March 27, 2014 By: Mark Glennon

Still think the pension reform bill passed last year was “comprehensive,” as the press and Governor Quinn called it? Based on the state’s official numbers that it released yesterday, buried behind all the other budget and tax news from the state,  at least 80% of the unfunded pension liability was kicked down the road.


Specifically, Illinois released its actuary’s official scoring of last year’s pension bill, linked here.  It includes the expected unfunded liability for the three largest of the state’s five pension funds for this June 30, after giving effect to the bill, and assuming it’s upheld by the courts. They total about $78.2 billion. There are two other pensions not covered in the report — one for the judges, which was not addressed by the bill and one for legislators. They are small, totaling about $2 billion in unfunded liabilities, so the grand total hole for the five state funds is about $80 billion.

Recall that the total before the pension bill was roughly $100 billion, so the “comprehensive” bill lowered the unfunded liability by only about 20%.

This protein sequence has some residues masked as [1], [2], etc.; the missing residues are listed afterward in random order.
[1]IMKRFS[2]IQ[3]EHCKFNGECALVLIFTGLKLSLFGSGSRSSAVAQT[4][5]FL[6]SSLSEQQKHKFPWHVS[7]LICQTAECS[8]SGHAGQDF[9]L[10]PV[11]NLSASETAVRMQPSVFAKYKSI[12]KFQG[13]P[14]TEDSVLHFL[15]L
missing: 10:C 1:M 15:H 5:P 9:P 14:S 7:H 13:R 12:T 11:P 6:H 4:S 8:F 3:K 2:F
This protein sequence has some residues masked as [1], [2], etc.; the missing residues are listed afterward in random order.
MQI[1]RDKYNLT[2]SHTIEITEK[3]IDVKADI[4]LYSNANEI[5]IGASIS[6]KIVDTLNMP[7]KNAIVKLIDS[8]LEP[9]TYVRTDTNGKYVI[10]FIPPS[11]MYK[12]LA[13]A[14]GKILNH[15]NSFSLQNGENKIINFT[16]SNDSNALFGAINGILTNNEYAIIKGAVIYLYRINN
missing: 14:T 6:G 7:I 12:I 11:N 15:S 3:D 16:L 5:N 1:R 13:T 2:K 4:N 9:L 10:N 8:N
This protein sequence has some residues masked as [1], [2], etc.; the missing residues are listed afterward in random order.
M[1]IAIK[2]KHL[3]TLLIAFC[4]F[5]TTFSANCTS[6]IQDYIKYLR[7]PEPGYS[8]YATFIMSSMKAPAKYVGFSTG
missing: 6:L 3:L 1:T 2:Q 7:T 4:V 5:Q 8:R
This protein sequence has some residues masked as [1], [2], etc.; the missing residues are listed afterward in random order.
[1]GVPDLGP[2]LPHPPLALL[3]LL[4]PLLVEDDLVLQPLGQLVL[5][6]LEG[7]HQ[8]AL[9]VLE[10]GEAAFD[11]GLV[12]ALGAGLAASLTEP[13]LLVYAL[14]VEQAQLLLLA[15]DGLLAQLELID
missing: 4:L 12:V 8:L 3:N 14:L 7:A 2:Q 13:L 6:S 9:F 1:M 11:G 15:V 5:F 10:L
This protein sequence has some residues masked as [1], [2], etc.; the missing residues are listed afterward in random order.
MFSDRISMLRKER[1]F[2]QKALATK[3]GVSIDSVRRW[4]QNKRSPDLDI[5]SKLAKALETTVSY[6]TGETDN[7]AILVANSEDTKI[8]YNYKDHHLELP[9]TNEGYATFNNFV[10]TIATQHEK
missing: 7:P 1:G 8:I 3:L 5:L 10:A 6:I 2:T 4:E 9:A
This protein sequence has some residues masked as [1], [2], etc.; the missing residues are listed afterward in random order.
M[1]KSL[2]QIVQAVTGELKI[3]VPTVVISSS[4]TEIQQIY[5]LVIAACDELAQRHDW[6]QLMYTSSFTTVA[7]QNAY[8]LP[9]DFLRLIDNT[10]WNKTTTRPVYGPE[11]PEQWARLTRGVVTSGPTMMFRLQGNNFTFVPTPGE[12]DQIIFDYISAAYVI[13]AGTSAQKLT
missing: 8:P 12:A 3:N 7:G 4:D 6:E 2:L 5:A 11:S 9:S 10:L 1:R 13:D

Also remember that these are the state’s numbers, which are based on assumptions that financial economists unanimously say are bunk. Moody’s, the ratings service, has been saying the true unfunded liabilities are roughly 1.5 to 2 times greater than the official numbers.

The bill’s supporters have spun it by focusing on how much less taxpayers have to contribute over the next 30 years. That’s nice, but a distraction, because it all comes down to how much is owed to current employees that they’ve already earned, for which we’ve set aside nothing. That’s the unfunded liability — $80 billion — that we still have to pay.  Shame on Quinn, other bill supporters and most of the media for suggesting anything close to ‘problem solved’ on our state pensions.

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Jim Palermo
6 years ago

There is a disconnect in the discussion of last year’s pension bill. The reduced growth in pension benefits will be painful for many retirees, but the magnitude of the pain shouldn’t be confused with adequate pension reform. Many years ago there were retirement promises negotiated between labor and elected officials that had just a slim chance of being financially sustainable. Subsequent so-called reforms merely postponed the day of reckoning. That day is here, and the impossible promises are about to be broken. Increasing the retirement age for new employees and suspending COLA increases for retirees isn’t going to cut it.… Read more »